How to Buy Rental Properties in 9 Steps
About the author: Andrew Syrios is a real estate investor and writer living in Kansas City, MO. He is a partner in Stewardship Properties along with his brother and father. Their company owns over 500 properties in four states.
Buying a rental property sounds straightforward, but to purchase one correctly—and actually get a good deal on something you will want to own for the foreseeable future—that is a bit more of a challenge. This is especially true if you want to learn how to buy your first rental property without making any of the mistakes new investors often do.
Here we’ll focus predominantly on single family houses, but the lessons on buying a single family home are similar to those on buying a rental property of any type, with a few noteworthy differences.
Step 1: Pick an area and type
First and foremost, before you figure out how to start buying a rental property, you will need to decide what type of property you want to invest in and in what neighborhoods. Some of the points to consider are:
- Price range of homes
- Rent price ranges
- Rent/cost ratio
- Quality of area
- Quality of school district
- Crime level
- Distance from your own residence
Much of this involves deciding what level of risk you are willing to accept. I would highly advise against a new investor buying rentals in really rundown areas with bad schools and a higher crime rate. Sure, there are good tenants in such areas and you can make money, but it’s very difficult to do so and I recommend only seasoned investors who specialize in such areas should try investing in rentals there.
As far as the rent/cost ratio goes, most rentals will only cash flow if the rent/cost ratio (monthly rent divided by the total cost of the property) is over one percent. That being said, this rule is, at best, a “rule of thumb” and should be used carefully. Properties in more expensive areas can dip a bit below one percent. And if you are investing in multifamily or commercial properties, you should use a cap rate instead.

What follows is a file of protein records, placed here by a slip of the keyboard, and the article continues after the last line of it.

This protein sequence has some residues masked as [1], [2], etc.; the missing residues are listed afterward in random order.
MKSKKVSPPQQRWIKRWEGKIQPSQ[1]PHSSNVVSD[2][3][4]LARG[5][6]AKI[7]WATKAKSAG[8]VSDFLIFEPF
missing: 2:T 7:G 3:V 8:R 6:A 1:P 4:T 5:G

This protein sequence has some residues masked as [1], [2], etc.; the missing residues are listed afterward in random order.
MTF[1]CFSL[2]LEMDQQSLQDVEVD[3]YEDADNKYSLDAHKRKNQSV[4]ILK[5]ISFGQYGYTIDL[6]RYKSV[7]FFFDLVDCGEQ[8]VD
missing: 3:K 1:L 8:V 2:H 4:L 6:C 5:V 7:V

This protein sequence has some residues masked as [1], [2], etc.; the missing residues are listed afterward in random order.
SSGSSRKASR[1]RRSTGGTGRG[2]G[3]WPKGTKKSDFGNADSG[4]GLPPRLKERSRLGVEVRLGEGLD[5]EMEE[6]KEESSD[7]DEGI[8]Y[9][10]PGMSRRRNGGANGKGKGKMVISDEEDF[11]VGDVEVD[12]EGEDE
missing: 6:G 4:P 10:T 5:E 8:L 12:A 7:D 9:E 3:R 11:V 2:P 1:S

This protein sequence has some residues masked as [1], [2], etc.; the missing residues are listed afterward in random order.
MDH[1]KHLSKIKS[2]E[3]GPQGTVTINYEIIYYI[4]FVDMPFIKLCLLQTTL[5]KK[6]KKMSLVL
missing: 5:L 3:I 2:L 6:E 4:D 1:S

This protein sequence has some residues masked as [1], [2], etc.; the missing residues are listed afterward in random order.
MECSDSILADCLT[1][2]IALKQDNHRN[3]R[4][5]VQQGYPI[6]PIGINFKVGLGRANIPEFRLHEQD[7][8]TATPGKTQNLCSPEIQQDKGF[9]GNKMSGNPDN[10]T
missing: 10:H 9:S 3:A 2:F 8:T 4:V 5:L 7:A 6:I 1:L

Below are some free websites that can help you figure out a lot of this information about various neighborhoods.
- Crime rate and other demographic information: www.City-Data.com
- School ratings, www.GreatSchools.org is a quality resource.
- For rental prices, www.Rentometer.com is a good place to start, but you can also find nearby comparables on www.Craigslist.org using its map feature.
- The MLS is the best source of sales comparisons, but only real estate agents have access to it. Other resources are www.Zillow.com and www.Trulia.com and they are solid alternatives for those who aren’t agents. And, of course, there are many resources here at www.LendingHome.com.
Step 2: Decide how to source deals
There are a large number of ways to find potential properties, which we will only be able to briefly touch on here.
To summarize your options, some ideas to consider include:
- Using a buyer’s agent
- Getting your license and searching the MLS yourself
- Searching Craigslist, Trulia, and other FSBO (For Sale By Owner) sites
- Networking with wholesalers who can send you potential deals
- Direct-to-seller marketing (letters, postcards, etc.)
- SEO (using a website and improving its search engine rankings to drive traffic to your website from potential sellers)
- Online advertising (i.e. Facebook Marketplace, etc.)
- Lawn signs
- Paid advertisements
- Buying probate leads
- Buying foreclosure auctions
- Buying tax foreclosure auctions
In today’s market, it is very difficult to find good deals on the MLS (those that are listed with a real estate agent). Even still, a few slip through the cracks. If you would like to take a more passive approach, it may be worthwhile to just find a property here or there with a real estate agent. This would allow you to skip setting up a marketing system or anything like that.
On the other hand, if you want to learn how to purchase a rental property at a sizable discount and make investing in real estate a career, you will probably need to focus on more direct methods; particularly direct-to-seller marketing and perhaps SEO or online advertising.
Some good lists of potential sellers who are likely to be motivated (and who would make sense to market to) include:
- Out-of-state absentee owners
- Owners being foreclosed on
- Properties in disrepair
- Properties on a “dangerous buildings list”
- Landlords currently evicting a tenant
You can find many of the aforementioned lists on various list sites such as www.ListSource.com or www.CoreLogic.com and they are relatively cheap as well. There are also plenty of sites out there that can help you market for those deals such as www.YellowLetters.com or www.BallPointMarketing.com. Or you can just take the lists and use mail merge and print the letters out yourself.